Life in 2021 is hard. I don’t really care WHO you are, or who you THINK you are- we’ve been living in “fight or flight” mode for longer than humans are designed to, and it’s been tough. Life has been a constant parade of bad news, bad vibes, and more global crises than there are wardrobe changes at the fucking Oscars. Luckily, we have things like art, music, books, and video games to get us through times like this, and a little bit of escapism can go a long way these days. Funny thing is though, that’s actually NOT why I love the Spelunky games so much.

In fact, it’s the EXACT opposite.

It’s true, while there are plenty of things that have provided a much-needed respite from the current Apocalypse-A-Go-Go situation were all living through, there’s also another side to the story, at least for me. See, in some weird way, diving into things that force me to face harsh realities actually makes me feel better. Disaster movies, The Walking Dead, stuff like that. Maybe it’s because it paints a slightly darker picture than what’s actually happening to us, and maybe that’s where the comfort comes from. Or, maybe it’s a solidarity thing. Maybe it feels good to be entertained by things that more closely mirror our current cultural trajectory, versus things that still see through fogged-up rose colored glasses. Maybe it’s both, I don’t really know, and it’s entirely possible that I’m just weird and scared like everyone else.

Whatever the case, through all this madness, something I’d been looking forward to for a LONG time (well before the pandemic was a thing) was the arrival of the Spelunky games on Nintendo Switch. I’ll spare you all the long back story here and go for the quick version- I used to write Switch reviews when we first started The Ghost Generation, then I stopped cause it got overwhelming pretty quickly, and now I’m doing it again but more when I FEEL like it instead of trying to prove myself in any capacity. I love video games, and I enjoy writing about them, and it doesn’t need to get much more complicated than that. There, background out of the way. My favorite genre in the gaming universe is what are called “roguelikes”*. They’re procedurally (randomly) generated, “try, die, repeat” affairs (think The Binding of Isaac, Dead Cells, etc. for the kids in the back of the class), usually lovingly made by rad indie developers, and almost always completely awesome. Some people absolutely HATE them, and others (like me) consume them with the voraciousness of a starved wolverine turned loose in an abandoned Kroger.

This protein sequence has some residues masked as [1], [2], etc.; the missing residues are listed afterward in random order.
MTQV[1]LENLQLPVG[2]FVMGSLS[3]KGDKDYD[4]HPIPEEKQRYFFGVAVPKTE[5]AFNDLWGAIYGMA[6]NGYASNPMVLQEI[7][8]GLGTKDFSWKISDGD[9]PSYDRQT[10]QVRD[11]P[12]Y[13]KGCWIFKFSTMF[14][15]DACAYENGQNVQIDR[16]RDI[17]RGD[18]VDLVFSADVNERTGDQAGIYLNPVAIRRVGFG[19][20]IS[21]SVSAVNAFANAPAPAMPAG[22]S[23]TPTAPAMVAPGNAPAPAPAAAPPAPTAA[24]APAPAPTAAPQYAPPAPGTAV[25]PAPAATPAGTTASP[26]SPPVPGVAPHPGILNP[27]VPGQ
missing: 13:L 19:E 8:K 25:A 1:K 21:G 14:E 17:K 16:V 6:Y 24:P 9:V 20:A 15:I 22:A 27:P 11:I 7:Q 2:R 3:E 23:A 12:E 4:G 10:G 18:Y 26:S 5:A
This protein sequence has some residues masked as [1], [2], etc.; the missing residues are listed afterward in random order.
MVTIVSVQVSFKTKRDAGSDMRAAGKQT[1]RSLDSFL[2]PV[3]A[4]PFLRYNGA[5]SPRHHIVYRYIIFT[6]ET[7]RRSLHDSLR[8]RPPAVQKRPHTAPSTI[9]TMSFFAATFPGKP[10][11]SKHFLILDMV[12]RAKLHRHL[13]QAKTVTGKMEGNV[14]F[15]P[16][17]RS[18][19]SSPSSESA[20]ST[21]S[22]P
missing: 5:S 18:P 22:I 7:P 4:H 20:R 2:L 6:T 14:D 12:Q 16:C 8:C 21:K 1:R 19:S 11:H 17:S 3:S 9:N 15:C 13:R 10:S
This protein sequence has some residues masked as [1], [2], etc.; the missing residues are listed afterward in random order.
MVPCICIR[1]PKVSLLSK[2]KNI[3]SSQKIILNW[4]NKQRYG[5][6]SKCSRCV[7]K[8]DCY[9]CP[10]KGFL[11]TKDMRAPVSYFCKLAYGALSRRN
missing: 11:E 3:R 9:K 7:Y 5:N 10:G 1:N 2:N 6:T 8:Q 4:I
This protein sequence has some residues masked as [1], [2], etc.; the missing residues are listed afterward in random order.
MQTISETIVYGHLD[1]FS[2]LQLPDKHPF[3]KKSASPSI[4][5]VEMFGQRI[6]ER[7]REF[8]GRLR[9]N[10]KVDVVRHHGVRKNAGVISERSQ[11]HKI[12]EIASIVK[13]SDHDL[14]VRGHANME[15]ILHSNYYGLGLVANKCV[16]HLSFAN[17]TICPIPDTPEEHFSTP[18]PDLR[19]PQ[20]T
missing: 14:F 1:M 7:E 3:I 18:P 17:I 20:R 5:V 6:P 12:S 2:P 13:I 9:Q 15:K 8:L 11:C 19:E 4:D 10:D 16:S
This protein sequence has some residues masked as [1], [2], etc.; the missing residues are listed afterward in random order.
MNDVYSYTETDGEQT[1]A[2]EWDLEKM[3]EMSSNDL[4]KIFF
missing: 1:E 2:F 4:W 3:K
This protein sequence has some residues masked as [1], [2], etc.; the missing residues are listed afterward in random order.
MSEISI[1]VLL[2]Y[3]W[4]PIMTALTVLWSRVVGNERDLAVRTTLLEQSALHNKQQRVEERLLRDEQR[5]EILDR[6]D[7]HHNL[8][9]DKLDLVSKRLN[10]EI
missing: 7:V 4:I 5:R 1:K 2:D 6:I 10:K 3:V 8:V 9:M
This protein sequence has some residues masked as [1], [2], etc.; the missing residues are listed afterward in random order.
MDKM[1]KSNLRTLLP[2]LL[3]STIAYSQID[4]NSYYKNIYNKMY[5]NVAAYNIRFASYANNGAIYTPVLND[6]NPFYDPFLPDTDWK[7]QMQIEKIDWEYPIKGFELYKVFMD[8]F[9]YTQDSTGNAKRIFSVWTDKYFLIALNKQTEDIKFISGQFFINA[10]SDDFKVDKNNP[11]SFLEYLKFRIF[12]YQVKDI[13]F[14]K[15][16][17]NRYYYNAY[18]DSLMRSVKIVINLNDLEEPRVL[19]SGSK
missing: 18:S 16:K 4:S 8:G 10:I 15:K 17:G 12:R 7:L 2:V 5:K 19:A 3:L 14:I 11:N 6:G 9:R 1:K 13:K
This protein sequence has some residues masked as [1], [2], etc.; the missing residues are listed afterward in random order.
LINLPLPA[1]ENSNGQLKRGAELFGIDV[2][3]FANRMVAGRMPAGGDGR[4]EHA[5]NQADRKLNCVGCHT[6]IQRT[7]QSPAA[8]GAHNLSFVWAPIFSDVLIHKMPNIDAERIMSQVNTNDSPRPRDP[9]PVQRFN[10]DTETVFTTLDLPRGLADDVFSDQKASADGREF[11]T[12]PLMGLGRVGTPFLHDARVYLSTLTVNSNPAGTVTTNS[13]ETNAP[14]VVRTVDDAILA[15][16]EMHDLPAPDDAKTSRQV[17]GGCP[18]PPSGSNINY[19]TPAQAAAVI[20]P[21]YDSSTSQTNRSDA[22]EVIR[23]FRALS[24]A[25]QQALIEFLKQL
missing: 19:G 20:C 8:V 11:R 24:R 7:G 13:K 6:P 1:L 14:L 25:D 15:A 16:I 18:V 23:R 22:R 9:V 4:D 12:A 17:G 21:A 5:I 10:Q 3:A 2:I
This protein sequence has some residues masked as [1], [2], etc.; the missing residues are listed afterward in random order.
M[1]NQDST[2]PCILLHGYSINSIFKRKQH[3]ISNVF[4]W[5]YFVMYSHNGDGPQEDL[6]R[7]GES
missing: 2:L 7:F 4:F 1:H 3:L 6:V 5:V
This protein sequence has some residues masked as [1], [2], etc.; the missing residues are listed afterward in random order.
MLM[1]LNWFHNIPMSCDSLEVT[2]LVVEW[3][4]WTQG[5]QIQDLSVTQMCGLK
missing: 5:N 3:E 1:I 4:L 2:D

*If you want a much better explanation about what roguelikes are, click here. And, if you want a handy-dandy starting guide to Spelunky 1 & 2, click here…and here.

Don’t let their cuteness fool you, those two are TOUGH!

All this to say, I fucking LOVE the Spelunky games , and the fact that they’re both made by pretty much ONE DUDE (Derek Yu, who you can learn about here) makes them even more awesome. But, I don’t love them for the same reason I love others. When I pick up Spelunky (1 or 2), I’m not looking to escape, at least not ALL the way. See, the Spelunky games are face-meltingly difficult games. I’ve read articles and heard talk that some people have tried for YEARS and never even gotten past the first area. Shit, I’ve spent upwards of 40 hours on the games for this article and I’VE barely gotten out of the first area more than a handful of times. When it comes to Spelunky 2, I DEFINITELY haven’t gotten past the first area yet. Do you know what Im going to say next?

I 100% don’t care.